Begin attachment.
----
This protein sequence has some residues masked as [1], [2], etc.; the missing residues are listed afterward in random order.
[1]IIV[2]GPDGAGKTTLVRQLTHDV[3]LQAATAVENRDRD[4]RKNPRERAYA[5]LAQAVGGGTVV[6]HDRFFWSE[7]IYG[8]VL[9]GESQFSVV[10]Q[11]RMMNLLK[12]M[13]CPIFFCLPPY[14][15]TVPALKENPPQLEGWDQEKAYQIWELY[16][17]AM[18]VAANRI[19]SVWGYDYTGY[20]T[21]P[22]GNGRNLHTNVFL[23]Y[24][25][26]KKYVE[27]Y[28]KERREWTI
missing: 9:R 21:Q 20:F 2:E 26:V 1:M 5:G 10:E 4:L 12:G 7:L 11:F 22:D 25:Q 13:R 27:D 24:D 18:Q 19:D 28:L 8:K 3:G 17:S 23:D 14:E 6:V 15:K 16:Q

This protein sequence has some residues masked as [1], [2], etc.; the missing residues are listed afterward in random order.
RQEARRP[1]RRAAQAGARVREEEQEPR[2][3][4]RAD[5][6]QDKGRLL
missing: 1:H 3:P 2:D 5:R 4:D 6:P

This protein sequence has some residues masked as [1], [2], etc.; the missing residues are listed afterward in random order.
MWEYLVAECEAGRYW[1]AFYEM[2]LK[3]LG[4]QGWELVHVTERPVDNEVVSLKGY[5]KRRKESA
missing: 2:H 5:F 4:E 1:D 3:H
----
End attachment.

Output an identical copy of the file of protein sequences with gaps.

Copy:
This protein sequence has some residues masked as [1], [2], etc.; the missing residues are listed afterward in random order.
[1]IIV[2]GPDGAGKTTLVRQLTHDV[3]LQAATAVENRDRD[4]RKNPRERAYA[5]LAQAVGGGTVV[6]HDRFFWSE[7]IYG[8]VL[9]GESQFSVV[10]Q[11]RMMNLLK[12]M[13]CPIFFCLPPY[14][15]TVPALKENPPQLEGWDQEKAYQIWELY[16][17]AM[18]VAANRI[19]SVWGYDYTGY[20]T[21]P[22]GNGRNLHTNVFL[23]Y[24][25][26]KKYVE[27]Y[28]KERREWTI
missing: 9:R 21:Q 20:F 2:E 26:V 1:M 5:G 10:E 4:L 12:G 7:L 11:F 22:D 25:Q 13:R 27:D 24:D 18:Q 19:D 28:L 8:K 3:G 17:S 23:D 14:E 6:V 15:K 16:Q

This protein sequence has some residues masked as [1], [2], etc.; the missing residues are listed afterward in random order.
RQEARRP[1]RRAAQAGARVREEEQEPR[2][3][4]RAD[5][6]QDKGRLL
missing: 1:H 3:P 2:D 5:R 4:D 6:P

This protein sequence has some residues masked as [1], [2], etc.; the missing residues are listed afterward in random order.
MWEYLVAECEAGRYW[1]AFYEM[2]LK[3]LG[4]QGWELVHVTERPVDNEVVSLKGY[5]KRRKESA
missing: 2:H 5:F 4:E 1:D 3:H